Institutional development cooperation

We work together with our peer Supreme Audit Institutions (SAIs) abroad on a demand-driven basis. Our aim in doing so is not just to help strengthen them as institutions, but also to foster good public governance and sound public finances abroad. Such institutional capacity development projects are financed by a number of donors, such as the Dutch government and the European Union.

Sharaka programme

Morocco, Algeria, Tunisia, Libya, Sudan, Palestinian territories, Jordan, Iraq

Constituency programme

Bosnia en Herzegovina, North Macedonia, Romania, Moldova, Ukraine, Georgia, Armenia

Why partner with other SAIs?

SDG 16

We are committed to improving the quality and impact of audits conducted by SAIs abroad. Almost all countries have their own national SAI. An effective, independent SAI contributes towards the regular, efficient and effective use of public funds, and counteracts misuse and corruption. In this way, SAIs can improve the quality of life in their respective countries.

Working in partnership with other SAIs also helps us to innovate, to critically reflect on our own work, and to assess the role played by a SAI from a broader perspective. Our institutional partnerships foster Peace, justice and strong institutions, i.e. the UN’s 16th sustainable development goal.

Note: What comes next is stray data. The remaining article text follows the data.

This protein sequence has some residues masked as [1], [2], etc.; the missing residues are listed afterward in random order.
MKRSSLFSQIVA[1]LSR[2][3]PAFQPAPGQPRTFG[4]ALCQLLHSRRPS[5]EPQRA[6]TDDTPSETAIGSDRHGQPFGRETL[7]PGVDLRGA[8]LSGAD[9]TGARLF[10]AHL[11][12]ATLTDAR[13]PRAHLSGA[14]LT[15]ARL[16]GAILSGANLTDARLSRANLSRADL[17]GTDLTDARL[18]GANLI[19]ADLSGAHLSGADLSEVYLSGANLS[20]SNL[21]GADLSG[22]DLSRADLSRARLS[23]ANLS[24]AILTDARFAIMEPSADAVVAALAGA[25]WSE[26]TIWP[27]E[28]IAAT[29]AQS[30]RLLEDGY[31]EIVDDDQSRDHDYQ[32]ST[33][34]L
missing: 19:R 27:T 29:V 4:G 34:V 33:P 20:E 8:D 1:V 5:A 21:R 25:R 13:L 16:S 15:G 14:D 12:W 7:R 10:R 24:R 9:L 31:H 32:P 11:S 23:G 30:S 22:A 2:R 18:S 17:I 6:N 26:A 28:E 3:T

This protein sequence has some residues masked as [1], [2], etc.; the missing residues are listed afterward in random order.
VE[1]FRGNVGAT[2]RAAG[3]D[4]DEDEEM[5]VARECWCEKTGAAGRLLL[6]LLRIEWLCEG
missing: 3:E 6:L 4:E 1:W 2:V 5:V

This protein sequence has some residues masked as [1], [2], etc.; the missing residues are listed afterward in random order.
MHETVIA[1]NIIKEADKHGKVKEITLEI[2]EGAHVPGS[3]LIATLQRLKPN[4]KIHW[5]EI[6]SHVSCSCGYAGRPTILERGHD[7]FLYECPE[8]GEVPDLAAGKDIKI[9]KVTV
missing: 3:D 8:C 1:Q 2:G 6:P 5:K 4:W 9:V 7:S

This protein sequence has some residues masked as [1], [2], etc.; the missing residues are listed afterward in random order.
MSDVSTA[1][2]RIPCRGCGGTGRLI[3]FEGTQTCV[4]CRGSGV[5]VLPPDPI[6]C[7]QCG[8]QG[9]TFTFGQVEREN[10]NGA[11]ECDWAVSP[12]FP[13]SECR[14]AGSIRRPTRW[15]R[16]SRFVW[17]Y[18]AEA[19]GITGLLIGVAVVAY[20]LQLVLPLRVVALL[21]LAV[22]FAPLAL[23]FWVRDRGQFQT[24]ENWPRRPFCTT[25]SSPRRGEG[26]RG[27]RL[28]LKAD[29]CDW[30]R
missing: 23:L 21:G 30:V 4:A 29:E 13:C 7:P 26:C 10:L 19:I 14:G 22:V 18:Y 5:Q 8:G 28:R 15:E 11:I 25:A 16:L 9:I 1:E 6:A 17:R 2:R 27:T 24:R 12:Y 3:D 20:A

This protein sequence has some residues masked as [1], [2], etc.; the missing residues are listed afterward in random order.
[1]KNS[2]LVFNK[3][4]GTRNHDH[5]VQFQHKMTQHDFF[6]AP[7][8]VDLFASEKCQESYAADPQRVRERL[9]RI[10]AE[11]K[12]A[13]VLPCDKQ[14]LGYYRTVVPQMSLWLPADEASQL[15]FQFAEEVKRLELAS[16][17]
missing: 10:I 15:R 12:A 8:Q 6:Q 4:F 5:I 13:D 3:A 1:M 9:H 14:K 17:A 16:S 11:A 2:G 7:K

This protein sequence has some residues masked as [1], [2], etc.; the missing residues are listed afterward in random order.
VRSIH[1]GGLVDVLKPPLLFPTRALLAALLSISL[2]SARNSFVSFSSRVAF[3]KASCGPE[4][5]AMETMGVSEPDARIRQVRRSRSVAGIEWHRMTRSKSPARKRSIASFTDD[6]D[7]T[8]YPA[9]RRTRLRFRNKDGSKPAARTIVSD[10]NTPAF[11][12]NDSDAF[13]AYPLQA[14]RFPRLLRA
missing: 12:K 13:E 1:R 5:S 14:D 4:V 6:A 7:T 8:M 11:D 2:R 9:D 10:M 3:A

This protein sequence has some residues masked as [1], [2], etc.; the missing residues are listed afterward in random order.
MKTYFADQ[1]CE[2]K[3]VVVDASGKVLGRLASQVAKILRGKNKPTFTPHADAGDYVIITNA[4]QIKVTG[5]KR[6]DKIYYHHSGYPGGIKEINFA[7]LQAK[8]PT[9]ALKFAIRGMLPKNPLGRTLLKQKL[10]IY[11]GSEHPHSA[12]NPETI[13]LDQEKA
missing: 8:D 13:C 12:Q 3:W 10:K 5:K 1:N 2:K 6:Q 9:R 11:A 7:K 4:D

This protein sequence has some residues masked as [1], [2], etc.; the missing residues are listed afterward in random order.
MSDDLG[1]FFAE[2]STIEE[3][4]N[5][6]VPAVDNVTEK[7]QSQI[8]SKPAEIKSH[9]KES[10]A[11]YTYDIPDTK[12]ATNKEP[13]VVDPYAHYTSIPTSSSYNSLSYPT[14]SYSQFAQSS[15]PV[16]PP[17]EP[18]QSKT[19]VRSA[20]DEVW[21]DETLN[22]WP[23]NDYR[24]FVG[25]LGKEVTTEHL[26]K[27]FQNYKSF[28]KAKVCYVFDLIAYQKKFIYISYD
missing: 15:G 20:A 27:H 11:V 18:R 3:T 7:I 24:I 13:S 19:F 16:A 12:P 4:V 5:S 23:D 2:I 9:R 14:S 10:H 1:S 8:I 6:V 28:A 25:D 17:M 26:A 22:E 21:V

Approach and working methods

SDG 17

Our capacity development projects are demand-driven and begin with a request from the partner SAI. The partnerships can be both bilateral and on a regional basis. Our approach is based on a peer-to-peer philosophy, in which equality and partnership are the cornerstones. Where possible, we also involve regional umbrella SAI organisations, in order to share and embed experiences and lessons learned on a broader basis.

Our projects are aimed primarily at reinforcing the role, mandate and impact of SAIs as independent external auditors operating as part of the overall system of public finance and accountability. This is why, before embarking on a partnership project, we always examine the context in which the SAI in question operates, take note of relevant developments and initiatives, and work together with the SAI’s stakeholders and strategic partners. We also take the longer-term outlook into account. The context in which our partners operate is often complex, meaning that it takes time to make an impact. We formulate objectives together with our partners at the start of every new project, which we evaluate halfway and at the end of the project.

Common themes in our projects

Sharing knowledge and experience

Many capacity development projects generate knowledge and experience that can be used more widely. As a result, we frequently develop products such as guidelines, manuals and online courses that SAIs from all over the world are free to use.